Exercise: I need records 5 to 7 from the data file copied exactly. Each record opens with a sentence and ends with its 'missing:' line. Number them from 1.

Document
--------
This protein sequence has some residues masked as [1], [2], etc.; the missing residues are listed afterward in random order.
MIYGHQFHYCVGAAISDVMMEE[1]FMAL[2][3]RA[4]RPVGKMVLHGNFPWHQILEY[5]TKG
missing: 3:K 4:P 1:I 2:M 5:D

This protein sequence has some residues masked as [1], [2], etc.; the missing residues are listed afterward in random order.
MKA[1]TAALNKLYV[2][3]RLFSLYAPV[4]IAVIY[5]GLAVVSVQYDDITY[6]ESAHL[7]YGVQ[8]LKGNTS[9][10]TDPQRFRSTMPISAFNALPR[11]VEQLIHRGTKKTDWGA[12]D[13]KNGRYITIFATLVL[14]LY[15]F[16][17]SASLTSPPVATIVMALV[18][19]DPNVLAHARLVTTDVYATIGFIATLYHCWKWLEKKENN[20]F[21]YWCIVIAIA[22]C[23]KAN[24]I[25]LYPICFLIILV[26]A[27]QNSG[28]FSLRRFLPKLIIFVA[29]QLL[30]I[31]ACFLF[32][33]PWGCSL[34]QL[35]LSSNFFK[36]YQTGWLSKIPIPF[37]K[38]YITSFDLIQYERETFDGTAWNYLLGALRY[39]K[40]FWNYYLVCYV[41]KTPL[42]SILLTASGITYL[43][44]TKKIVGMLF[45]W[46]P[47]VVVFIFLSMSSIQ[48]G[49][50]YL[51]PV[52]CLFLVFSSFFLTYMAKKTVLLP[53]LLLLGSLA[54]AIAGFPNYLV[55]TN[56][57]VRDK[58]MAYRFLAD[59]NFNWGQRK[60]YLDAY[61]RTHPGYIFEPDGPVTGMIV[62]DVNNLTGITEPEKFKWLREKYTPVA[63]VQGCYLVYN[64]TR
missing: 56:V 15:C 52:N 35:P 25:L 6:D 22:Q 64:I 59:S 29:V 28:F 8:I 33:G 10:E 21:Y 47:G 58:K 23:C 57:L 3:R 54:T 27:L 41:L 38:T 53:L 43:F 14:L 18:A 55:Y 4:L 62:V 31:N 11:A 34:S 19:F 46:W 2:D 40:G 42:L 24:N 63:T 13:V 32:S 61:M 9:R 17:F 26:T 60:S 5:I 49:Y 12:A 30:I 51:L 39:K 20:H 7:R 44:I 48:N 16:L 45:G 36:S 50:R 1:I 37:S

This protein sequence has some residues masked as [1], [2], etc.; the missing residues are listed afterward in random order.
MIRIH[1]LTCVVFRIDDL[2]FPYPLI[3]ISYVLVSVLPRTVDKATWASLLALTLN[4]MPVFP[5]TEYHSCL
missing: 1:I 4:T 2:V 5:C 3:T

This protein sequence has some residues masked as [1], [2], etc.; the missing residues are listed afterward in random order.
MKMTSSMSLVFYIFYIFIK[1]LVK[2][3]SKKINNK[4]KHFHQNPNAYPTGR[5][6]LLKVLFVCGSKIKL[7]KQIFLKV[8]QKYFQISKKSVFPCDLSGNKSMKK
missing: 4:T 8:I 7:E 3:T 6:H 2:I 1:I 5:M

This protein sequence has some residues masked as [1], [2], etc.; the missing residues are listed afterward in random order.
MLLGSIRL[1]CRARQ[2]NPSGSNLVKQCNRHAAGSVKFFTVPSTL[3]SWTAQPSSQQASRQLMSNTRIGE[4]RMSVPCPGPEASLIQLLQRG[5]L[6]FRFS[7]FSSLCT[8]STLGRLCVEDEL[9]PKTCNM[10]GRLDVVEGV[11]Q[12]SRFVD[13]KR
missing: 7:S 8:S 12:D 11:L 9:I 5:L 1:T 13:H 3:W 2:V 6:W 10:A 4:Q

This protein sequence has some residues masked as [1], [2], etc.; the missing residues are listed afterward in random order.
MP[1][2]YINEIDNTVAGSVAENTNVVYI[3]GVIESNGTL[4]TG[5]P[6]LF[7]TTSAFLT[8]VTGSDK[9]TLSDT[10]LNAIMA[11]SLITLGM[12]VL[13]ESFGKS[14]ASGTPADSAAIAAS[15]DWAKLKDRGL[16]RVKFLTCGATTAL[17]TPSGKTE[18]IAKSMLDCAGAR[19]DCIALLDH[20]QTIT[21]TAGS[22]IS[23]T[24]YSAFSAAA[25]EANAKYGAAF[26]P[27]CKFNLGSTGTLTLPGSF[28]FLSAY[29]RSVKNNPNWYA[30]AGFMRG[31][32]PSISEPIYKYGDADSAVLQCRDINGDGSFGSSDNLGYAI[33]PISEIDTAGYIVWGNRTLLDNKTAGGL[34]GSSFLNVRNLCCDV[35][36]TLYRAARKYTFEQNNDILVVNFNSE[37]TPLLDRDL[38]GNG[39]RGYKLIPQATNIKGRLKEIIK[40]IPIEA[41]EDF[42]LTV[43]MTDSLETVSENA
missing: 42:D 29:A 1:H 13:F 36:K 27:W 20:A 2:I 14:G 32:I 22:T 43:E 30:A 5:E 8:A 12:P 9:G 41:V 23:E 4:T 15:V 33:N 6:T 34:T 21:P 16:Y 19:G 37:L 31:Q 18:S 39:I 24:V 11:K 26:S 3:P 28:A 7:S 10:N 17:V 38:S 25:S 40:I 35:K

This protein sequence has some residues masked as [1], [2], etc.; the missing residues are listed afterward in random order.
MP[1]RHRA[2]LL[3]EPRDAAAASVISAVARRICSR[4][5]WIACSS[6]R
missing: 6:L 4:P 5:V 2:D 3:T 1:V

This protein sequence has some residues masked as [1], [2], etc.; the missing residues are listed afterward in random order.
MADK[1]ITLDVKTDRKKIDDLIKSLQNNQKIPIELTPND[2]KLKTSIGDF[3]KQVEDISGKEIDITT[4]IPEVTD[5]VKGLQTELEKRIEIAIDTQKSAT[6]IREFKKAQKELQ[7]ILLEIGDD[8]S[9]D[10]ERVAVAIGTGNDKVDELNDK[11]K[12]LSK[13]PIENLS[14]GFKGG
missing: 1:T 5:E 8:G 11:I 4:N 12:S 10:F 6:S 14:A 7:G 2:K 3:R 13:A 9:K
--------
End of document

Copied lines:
This protein sequence has some residues masked as [1], [2], etc.; the missing residues are listed afterward in random order.
MLLGSIRL[1]CRARQ[2]NPSGSNLVKQCNRHAAGSVKFFTVPSTL[3]SWTAQPSSQQASRQLMSNTRIGE[4]RMSVPCPGPEASLIQLLQRG[5]L[6]FRFS[7]FSSLCT[8]STLGRLCVEDEL[9]PKTCNM[10]GRLDVVEGV[11]Q[12]SRFVD[13]KR
missing: 7:S 8:S 12:D 11:L 9:I 5:L 1:T 13:H 3:W 2:V 6:W 10:A 4:Q

This protein sequence has some residues masked as [1], [2], etc.; the missing residues are listed afterward in random order.
MP[1][2]YINEIDNTVAGSVAENTNVVYI[3]GVIESNGTL[4]TG[5]P[6]LF[7]TTSAFLT[8]VTGSDK[9]TLSDT[10]LNAIMA[11]SLITLGM[12]VL[13]ESFGKS[14]ASGTPADSAAIAAS[15]DWAKLKDRGL[16]RVKFLTCGATTAL[17]TPSGKTE[18]IAKSMLDCAGAR[19]DCIALLDH[20]QTIT[21]TAGS[22]IS[23]T[24]YSAFSAAA[25]EANAKYGAAF[26]P[27]CKFNLGSTGTLTLPGSF[28]FLSAY[29]RSVKNNPNWYA[30]AGFMRG[31][32]PSISEPIYKYGDADSAVLQCRDINGDGSFGSSDNLGYAI[33]PISEIDTAGYIVWGNRTLLDNKTAGGL[34]GSSFLNVRNLCCDV[35][36]TLYRAARKYTFEQNNDILVVNFNSE[37]TPLLDRDL[38]GNG[39]RGYKLIPQATNIKGRLKEIIK[40]IPIEA[41]EDF[42]LTV[43]MTDSLETVSENA
missing: 42:D 29:A 1:H 13:F 36:K 27:W 20:A 2:I 14:G 32:I 22:T 43:E 30:A 5:E 8:A 12:P 9:G 41:V 23:E 4:T 15:V 33:N 6:T 34:T 21:P 16:Y 19:G 37:L 31:Q 18:S 39:I 24:V 11:K 26:S 3:P 28:A 7:S 10:N 17:V 38:S 25:S 40:I 35:K

This protein sequence has some residues masked as [1], [2], etc.; the missing residues are listed afterward in random order.
MP[1]RHRA[2]LL[3]EPRDAAAASVISAVARRICSR[4][5]WIACSS[6]R
missing: 6:L 4:P 5:V 2:D 3:T 1:V